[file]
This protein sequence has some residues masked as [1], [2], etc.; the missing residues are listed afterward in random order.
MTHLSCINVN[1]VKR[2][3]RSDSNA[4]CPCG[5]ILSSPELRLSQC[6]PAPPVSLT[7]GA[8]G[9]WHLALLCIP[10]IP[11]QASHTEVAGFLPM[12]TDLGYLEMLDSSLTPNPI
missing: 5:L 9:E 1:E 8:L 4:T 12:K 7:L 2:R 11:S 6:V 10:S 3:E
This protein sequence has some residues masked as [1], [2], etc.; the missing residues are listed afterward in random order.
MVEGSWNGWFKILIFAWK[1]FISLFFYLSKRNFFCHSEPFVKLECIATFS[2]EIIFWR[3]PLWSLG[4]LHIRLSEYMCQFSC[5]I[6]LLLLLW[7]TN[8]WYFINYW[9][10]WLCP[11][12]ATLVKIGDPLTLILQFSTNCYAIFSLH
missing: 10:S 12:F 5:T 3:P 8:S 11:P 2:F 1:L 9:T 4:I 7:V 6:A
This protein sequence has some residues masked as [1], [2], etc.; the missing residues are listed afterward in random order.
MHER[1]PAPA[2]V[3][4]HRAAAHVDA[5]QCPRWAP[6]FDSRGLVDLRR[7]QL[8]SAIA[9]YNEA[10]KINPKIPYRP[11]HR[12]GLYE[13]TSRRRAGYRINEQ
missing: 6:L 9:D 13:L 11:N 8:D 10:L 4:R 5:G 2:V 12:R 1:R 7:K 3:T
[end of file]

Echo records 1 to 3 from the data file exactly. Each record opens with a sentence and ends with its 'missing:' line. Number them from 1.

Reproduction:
This protein sequence has some residues masked as [1], [2], etc.; the missing residues are listed afterward in random order.
MTHLSCINVN[1]VKR[2][3]RSDSNA[4]CPCG[5]ILSSPELRLSQC[6]PAPPVSLT[7]GA[8]G[9]WHLALLCIP[10]IP[11]QASHTEVAGFLPM[12]TDLGYLEMLDSSLTPNPI
missing: 5:L 9:E 1:E 8:L 4:T 12:K 7:L 2:R 11:S 6:V 10:S 3:E
This protein sequence has some residues masked as [1], [2], etc.; the missing residues are listed afterward in random order.
MVEGSWNGWFKILIFAWK[1]FISLFFYLSKRNFFCHSEPFVKLECIATFS[2]EIIFWR[3]PLWSLG[4]LHIRLSEYMCQFSC[5]I[6]LLLLLW[7]TN[8]WYFINYW[9][10]WLCP[11][12]ATLVKIGDPLTLILQFSTNCYAIFSLH
missing: 10:S 12:F 5:T 3:P 8:S 11:P 2:F 1:L 9:T 4:I 7:V 6:A
This protein sequence has some residues masked as [1], [2], etc.; the missing residues are listed afterward in random order.
MHER[1]PAPA[2]V[3][4]HRAAAHVDA[5]QCPRWAP[6]FDSRGLVDLRR[7]QL[8]SAIA[9]YNEA[10]KINPKIPYRP[11]HR[12]GLYE[13]TSRRRAGYRINEQ
missing: 6:L 9:D 13:L 11:N 8:D 10:L 4:R 5:G 2:V 12:R 1:R 7:K 3:T